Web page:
Pookie's heart pounded in her chest.  She sucked in half breaths that racked her body.  She coughed.  Tears streamed down her face.  "It hurts!  It hurts!  It hurts!"  She coughed again.  The dark road stretched before us as I entered the highway and pushed the gas pedal down as far as it would go.  The treatment had ended and the coughing intensified.  I found the phone and called the hospital.  Earlier in the day, I had called both the pediatrician and the pulmonologist to see what to do about the crackles returning in Pookie's lungs upon ausculatation from the school nurse.  The pediatrician advised going through pulmonology.  I felt lost without the safety net of our lovely, sweet, maternal doctor's after-hours exchange.  I launched into a description of the previous three weeks with the unfamiliar, non-english-speaking doctor from the hospital's pulmonology department who took my call.  Upstairs now, I could hear Katelyn crying and coughing and my husband yelling for me to come quickly.  Coughing up blood.  I hung up and grabbed the bag Daddy had speedily packed for Katelyn's now-inevitable trip to the E.R.  We debated calling an ambulance.  I turned the overhead lights on to keep an eye on Pookie from the rearview mirror.  Speeding through stoplights I reached the highway.  I turned on VBS songs to calm Pookie from the backseat and to give myself the chance to pray.

Briskly, I walk along the familiar path between two concrete buildings.  I promised to be back in 20 minutes.  I wonder at a car driving through the court which was once a driveway but is now remodeled into a walkway.  I slurp my frozen coffee.  I consider antibiotics and how easily I confuse their names.  On blood thinners due to her artificial mitral valve, I find myself repeatedly telling the nurse, "She can't have that ~ it interacts with her coumadin."  It's no surprise that the doctors have to carefully consider what medicine to give Pookie to combat this aggressive pneumonia.  I think about a trip to the ER in Nashville three years ago when the doctors gave Pookie a shot that resulted in a week's hospital stay due to Ceftriaxone's interaction with Coumadin.  I struggle to remember the newest name to memorize, Cefepine, that the doctors today promise does not interact with blood thinners in the same way.  And Unasyn that they discontinued because it is too closely related to the augmentin that Pookie had been on for 10 days prior to this hospital stay.  And the Cefdinir she took as a pre-med for her orthodontic appointment Wednesday in the midst of the augmentin regimine.  And I walk along the sidewalk and pray.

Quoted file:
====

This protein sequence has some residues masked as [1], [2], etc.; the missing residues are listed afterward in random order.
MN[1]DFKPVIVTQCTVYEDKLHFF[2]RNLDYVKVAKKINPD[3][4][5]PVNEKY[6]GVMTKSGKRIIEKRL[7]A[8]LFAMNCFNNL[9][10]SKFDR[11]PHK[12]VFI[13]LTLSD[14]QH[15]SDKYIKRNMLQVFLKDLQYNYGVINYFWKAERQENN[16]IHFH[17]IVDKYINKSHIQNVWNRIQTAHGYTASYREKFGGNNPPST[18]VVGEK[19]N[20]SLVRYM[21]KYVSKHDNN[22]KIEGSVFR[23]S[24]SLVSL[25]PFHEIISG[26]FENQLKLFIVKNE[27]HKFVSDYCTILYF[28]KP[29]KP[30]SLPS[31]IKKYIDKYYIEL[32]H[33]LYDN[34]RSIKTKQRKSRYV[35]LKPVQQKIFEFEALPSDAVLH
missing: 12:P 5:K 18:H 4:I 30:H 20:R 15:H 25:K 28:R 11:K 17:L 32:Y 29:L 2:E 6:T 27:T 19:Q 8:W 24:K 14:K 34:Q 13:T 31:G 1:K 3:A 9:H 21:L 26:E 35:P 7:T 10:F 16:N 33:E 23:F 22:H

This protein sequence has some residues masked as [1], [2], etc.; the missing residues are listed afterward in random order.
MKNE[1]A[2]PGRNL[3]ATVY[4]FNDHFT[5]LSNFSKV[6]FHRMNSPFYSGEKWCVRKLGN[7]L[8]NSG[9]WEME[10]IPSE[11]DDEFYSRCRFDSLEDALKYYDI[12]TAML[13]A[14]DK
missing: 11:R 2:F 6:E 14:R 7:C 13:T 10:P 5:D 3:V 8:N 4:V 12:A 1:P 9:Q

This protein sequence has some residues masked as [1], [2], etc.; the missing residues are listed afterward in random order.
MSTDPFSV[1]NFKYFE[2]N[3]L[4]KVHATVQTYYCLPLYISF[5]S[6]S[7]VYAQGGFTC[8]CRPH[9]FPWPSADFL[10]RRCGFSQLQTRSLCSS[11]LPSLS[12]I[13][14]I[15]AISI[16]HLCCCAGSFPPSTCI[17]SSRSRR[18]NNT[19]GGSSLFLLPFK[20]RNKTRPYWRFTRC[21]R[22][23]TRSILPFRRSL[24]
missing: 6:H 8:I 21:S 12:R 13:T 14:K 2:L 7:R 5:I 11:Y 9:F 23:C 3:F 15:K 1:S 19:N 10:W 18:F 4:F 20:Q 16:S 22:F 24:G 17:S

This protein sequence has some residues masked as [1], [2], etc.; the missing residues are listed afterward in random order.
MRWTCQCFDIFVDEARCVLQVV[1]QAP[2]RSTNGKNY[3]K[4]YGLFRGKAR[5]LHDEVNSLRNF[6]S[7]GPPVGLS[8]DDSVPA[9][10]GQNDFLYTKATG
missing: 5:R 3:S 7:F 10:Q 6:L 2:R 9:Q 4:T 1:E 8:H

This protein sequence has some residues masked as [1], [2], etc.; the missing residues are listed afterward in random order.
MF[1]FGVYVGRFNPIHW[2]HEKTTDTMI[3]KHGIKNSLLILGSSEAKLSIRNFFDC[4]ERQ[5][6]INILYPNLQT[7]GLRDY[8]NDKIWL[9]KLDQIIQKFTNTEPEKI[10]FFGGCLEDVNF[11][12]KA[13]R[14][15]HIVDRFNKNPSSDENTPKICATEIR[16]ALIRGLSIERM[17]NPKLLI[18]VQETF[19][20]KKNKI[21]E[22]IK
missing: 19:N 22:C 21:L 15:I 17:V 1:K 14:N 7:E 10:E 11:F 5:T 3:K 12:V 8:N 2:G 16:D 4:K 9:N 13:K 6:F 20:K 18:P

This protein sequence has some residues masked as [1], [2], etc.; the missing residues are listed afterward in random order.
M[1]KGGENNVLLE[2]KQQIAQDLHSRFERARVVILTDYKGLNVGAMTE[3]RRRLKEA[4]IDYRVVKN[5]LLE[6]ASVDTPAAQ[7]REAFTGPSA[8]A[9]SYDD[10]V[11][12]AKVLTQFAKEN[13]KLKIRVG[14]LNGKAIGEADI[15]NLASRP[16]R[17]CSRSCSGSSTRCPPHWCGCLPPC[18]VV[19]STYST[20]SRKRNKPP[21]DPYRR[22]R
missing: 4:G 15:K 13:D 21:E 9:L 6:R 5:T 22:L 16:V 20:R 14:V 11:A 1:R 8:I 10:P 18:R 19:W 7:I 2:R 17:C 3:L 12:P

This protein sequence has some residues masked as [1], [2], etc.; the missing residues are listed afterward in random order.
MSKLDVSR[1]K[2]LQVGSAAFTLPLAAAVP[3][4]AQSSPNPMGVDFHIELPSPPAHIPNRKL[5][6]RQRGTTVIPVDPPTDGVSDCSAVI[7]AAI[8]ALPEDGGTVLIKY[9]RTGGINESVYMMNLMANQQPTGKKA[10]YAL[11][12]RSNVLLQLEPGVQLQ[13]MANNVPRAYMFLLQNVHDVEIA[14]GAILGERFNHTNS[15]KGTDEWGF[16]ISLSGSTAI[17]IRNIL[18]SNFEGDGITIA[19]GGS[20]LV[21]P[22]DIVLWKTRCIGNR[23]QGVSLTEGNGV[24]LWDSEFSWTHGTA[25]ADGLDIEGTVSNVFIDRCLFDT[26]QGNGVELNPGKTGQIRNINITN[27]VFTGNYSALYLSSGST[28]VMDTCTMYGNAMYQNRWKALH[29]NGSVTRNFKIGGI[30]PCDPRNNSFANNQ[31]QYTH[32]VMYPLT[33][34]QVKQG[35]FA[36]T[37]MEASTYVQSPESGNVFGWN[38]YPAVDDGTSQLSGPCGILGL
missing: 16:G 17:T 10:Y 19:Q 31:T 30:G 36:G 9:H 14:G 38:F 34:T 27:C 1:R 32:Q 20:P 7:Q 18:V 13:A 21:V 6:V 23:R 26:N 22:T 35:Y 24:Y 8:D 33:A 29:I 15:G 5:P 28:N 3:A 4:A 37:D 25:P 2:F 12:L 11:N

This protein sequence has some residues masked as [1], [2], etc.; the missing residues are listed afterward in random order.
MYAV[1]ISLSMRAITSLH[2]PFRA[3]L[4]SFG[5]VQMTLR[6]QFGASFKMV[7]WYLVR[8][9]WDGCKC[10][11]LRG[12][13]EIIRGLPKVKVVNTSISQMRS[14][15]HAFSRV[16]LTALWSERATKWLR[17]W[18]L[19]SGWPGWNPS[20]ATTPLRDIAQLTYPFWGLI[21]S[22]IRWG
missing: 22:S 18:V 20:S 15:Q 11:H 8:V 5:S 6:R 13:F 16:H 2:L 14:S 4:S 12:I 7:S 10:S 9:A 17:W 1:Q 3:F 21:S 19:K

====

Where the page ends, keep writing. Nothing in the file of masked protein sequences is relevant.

I sit on the eve of what would have been our biggest family vacation of all.  Her wish granters visited her in the hospital on Sunday night.  Their generosity astounded all of us.  The week passed and the I.V.s were pulled.  She came home to recover.  And to pack.  But late last night, as I contemplated which suits and where were the goggles and floaties, she stumbled upstairs.  Itching.  Scratching.  Allergic.  The medicines prescribed to help her over these last few days of fighting an aggressive and resistant pneumonia became too much for her 46 pound frame.  She itched and scratched and bled.  And we called it off.  It has all been too much - for her and for us - and she needs time to recover.  So we wait.  And Make A Wish will reschedule.  And she will heal.  And I pray.

Dr. Pookie